New Castle News

Closer Look

November 5, 2013

Grant buys county new drug court position

NEW CASTLE — Lawrence County’s Drug Court will have a new staff member helping supervise defendants who go through the rehabilitation program.

At a special meeting Monday, the county salary board unanimously created a full-time adult probation officer exclusively for the drug program, at a base salary of $34,933 with full benefits.

The position is to be funded with a grant from the Pennsylvania Commission on Crime and Delinquency. If the grant runs out, the position will be eliminated, according to commissioner chairman Dan Vogler, who also heads the salary board.

The board includes the three commissioners, Controller David Gettings and any elected row officer who has a matter for a vote before the board. In this instance, that member was President Judge Dominick Motto, who also presides over the drug court.

Lawrence County’s drug court was started in February 2012 to help nonviolent offenders who are hooked on drugs regain their dignity and rebuild their lives.

The program involves close monitoring, supervision and drug testing of the participants, rewards for good behavior and punishment for bad behavior, which can include a night or two in jail. It also requires rehabilitation and participation in community recovery programs.

The program excludes violent offenders, drug dealers and sexual felons.

According to Motto, the program received one grant about eight months ago for $122,500 from the state’s Byrne Justice Assistance Grant Program, through the Stoughton Farms foundation. That money was used to elevate an adult probation officer in the program to full-time treatment coordinator, because of the time she spends in drug court.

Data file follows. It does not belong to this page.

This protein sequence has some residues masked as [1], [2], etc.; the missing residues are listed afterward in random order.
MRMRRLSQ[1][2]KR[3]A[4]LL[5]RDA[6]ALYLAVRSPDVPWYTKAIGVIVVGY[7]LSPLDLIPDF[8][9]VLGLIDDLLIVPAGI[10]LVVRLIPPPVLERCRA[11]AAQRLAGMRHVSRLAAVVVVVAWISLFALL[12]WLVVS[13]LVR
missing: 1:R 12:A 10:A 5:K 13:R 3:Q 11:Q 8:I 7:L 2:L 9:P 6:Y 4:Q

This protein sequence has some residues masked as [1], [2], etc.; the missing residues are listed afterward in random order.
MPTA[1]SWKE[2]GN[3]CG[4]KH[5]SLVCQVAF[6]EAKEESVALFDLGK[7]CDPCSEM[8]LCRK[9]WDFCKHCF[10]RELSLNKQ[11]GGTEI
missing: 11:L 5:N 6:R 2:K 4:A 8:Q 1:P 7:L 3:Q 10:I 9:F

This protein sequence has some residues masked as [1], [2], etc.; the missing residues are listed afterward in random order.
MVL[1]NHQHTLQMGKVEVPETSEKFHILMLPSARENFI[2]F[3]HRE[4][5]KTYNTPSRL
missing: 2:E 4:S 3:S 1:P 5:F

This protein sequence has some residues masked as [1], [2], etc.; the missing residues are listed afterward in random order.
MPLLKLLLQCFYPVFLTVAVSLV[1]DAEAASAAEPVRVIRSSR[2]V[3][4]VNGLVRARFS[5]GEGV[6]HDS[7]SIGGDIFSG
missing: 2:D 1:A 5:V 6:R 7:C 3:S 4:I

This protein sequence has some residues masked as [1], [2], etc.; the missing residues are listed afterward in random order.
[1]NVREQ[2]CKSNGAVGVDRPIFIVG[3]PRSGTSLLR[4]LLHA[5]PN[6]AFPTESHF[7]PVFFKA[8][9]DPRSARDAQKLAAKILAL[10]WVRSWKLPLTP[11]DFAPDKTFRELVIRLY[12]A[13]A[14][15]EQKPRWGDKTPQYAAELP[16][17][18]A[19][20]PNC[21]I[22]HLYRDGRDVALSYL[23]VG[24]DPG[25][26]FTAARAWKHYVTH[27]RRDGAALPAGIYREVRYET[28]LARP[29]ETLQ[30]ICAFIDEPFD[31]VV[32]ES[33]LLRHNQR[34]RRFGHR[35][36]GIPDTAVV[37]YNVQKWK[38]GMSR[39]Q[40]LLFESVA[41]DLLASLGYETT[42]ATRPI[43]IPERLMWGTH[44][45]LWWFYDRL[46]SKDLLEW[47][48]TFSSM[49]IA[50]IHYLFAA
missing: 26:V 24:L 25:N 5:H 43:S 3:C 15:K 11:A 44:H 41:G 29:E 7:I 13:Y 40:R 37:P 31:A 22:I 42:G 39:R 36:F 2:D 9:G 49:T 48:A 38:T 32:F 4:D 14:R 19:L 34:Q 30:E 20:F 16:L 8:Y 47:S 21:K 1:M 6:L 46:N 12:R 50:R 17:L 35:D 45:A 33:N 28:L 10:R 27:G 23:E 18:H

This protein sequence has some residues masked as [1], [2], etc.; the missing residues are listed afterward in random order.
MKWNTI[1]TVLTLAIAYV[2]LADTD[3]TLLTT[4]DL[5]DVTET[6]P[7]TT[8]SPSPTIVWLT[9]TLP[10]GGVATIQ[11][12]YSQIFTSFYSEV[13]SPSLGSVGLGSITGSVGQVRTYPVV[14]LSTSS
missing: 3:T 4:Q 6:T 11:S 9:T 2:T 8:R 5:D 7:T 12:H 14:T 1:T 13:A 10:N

The second part of the grant was for $122,500.

Of that, 40 percent is to be used for salary for the new position and the rest for treatment purposes, Motto explained.

“We were very excited to get this grant,” he said. “It shows that the (commission) has confidence in our program and allows us to expand it.”

He said the new job will involve monitoring the participants, drug testing them and ensuring compliance with treatment, doing curfew checks and having regular meetings with them.

Motto said the position will be posted and advertised and candidates will be interviewed. He hopes to have it filled in about a month.

Each drug court program averages 10 enrollees, Motto said, adding, that since its inception, “We’ve had four people graduate.”

“A few people have washed out and haven’t made it but those usually leave the program early on,” he said, adding, “The great majority have been able to stay in it.”

He said the county’s success rate of keeping people enrolled is about 70 percent.

“When we started, we were told if we could get 40 to 50 percent it’s good,” he said. “We’re well above the average.”

Of the program, he said, “I’m thrilled with it. The four who have graduated are doing so well. It’s heartwarming to see where they were when they started and now see them leading normal happy lives. It’s a great thing.”


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